WO2011135588A2 (en) * 2010-04-29 2011-11-03 Shree Renuka Sugars Limited A continuous process for the preparation of alcohol
US20120270275A1 (en) * 2004-07-29 2012-10-25 Marcus Brian Mayhall Fenton Systems and methods for treating biomass and calculating ethanol yield
CN103060199A (en) * 2013-01-29 2013-04-24 河南天冠企业集团有限公司 Semi-continuous fermentation method of heterotrophic chlorella
WO2013180863A1 (en) * 2012-06-01 2013-12-05 Pursuit Dynamics Plc Systems and methods for treating biomass and calculating ethanol yield

Family Cites Families (2)

* Cited by examiner, † Cited by third party
Publication number Priority date Publication date Assignee Title
US7081361B2 (en) * 2003-08-07 2006-07-25 Nch Corporation Biomass generator
CA2892102A1 (en) * 2003-09-04 2005-03-04 Op-Hygiene Ip Gmbh Method for dispensing fluid and batch process for delivering grease digesting bacteria

Patent Citations (11)

* Cited by examiner, † Cited by third party
Publication number Priority date Publication date Assignee Title
DE2603668A1 (en) * 1974-07-31 1977-08-04 Gelsenberg Ag Aerobic fermentation system by microorganisms - with rotary motion superimposed on radial motion by tangential nozzles
US3984286A (en) * 1975-03-06 1976-10-05 Phillips Petroleum Company Apparatus and method for conducting fermentation
GB1572044A (en) * 1976-02-27 1980-07-23 Metallgesellschaft Ag Apparatus for aerating liquids
FR2466502A2 (en) * 1979-10-04 1981-04-10 Wilkie Bernard Manure fermentation plant producing methane and deodorised fertiliser - using aerobic pre-fermenter and anaerobic vessels with controlled temps. and agitation
WO2002079484A2 (en) * 2001-03-30 2002-10-10 Friedrich, Karl, Heinz Method for fermenting biomass
US20100129888A1 (en) * 2004-07-29 2010-05-27 Jens Havn Thorup Liquefaction of starch-based biomass
US20120270275A1 (en) * 2004-07-29 2012-10-25 Marcus Brian Mayhall Fenton Systems and methods for treating biomass and calculating ethanol yield
WO2011064762A1 (en) * 2009-11-30 2011-06-03 University Of The Free State Production of a fermented foodstuff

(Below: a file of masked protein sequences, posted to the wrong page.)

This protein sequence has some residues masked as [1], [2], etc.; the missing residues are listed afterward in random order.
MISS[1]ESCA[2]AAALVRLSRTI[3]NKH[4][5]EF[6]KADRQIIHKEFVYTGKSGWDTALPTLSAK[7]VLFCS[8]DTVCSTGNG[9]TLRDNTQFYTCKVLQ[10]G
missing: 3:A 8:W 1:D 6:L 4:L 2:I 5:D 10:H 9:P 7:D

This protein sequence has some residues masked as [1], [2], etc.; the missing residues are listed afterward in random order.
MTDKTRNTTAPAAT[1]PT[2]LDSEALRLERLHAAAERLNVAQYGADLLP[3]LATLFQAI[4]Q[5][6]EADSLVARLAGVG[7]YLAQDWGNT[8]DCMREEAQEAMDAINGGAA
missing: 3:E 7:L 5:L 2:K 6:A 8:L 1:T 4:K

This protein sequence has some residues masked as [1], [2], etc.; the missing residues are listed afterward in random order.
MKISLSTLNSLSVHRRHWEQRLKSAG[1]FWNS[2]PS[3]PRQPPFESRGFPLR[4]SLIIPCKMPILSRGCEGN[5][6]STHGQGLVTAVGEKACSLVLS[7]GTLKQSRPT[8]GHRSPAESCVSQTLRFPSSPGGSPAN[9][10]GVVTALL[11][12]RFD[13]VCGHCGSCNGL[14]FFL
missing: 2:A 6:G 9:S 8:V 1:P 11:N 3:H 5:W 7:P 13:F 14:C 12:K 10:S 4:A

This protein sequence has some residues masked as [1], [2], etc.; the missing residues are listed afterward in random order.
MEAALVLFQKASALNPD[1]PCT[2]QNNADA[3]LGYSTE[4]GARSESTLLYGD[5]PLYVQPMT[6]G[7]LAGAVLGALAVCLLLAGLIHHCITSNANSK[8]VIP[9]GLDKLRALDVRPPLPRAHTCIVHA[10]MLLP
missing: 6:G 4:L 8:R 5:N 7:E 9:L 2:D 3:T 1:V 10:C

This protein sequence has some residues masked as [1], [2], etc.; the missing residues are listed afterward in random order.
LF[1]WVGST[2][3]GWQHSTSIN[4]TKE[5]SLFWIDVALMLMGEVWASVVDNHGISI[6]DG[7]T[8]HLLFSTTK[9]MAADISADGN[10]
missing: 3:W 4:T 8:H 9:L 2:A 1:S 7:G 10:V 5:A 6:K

WO2011135588A2 (en) * 2010-04-29 2011-11-03 Shree Renuka Sugars Limited A continuous process for the preparation of alcohol
WO2013180863A1 (en) * 2012-06-01 2013-12-05 Pursuit Dynamics Plc Systems and methods for treating biomass and calculating ethanol yield
CN103060199A (en) * 2013-01-29 2013-04-24 河南天冠企业集团有限公司 Semi-continuous fermentation method of heterotrophic chlorella

Also Published As

Publication number Publication date
WO2015193635A1 (en) 2015-12-23
GB201410806D0 (en) 2014-07-30
EP3158051A1 (en) 2017-04-26
JP2017518063A (en) 2017-07-06

Similar Documents

Publication Publication Date Title
US4198211A (en) Microbiological processes to produce fuel gas
US4426450A (en) Fermentation process and apparatus
AU2008316597B2 (en) System and method for anaerobic digestion of biomasses
US20030029793A1 (en) Apparatus and method for biological treatment of environmental contaminants and waste
US7329340B2 (en) Continuous multistage thermophilic aerobic and aerobic-anaerobic sludge treatment systems
US4002561A (en) Method and apparatus for aerobic sewage treatment
US4686189A (en) Apparatus for bioconversion of vegetal raw material
CA2320355C (en) Process and apparatus for treating biosolids
CN1077551C (en) Method and apparatus for treatment of concentrated waste water
EP0888255B1 (en) Aerobic long vertical shaft bioreactors
US7628912B2 (en) Manufacturing device and application device for liquid containing micro-nano bubbles
Norcross Sequencing batch reactors-an overview
CA2664683C (en) Ozonation of wastewater for reduction of sludge or foam and bulking control
KR100909845B1 (en) Biryohwa-axes of the organic production method
US8470177B2 (en) Method and apparatus for anaerobic digestion of organic liquid waste streams
US6203701B1 (en) Process and apparatus for treating biosolids from wastewater treatment
DE60218453T2 (en) Bioreactor for wastewater treatment
EP1280738A1 (en) Sludge treatment at a mesophilic temperature
US8043848B2 (en) Biological reaction method and bioreactor
US6743357B2 (en) Waste stream digestion system
KR100492432B1 (en) Method for producing high concentration carbon dioxide product
CN1868934B (en) Skid-mounted combined high temperature constant temperature methane comprehensive utilization system
US6719903B1 (en) Process and apparatus for treating biosolids from wastewater treatment
WO2008042761A1 (en) System and method for treating wastewater
US3337448A (en) Sewage treatment process

Legal Events

Date Code Title Description
COOA Change in applicant's name or ownership of the application

Owner name: NCH CORPORATION

Free format text: FORMER OWNER: NCH (UK) LIMITED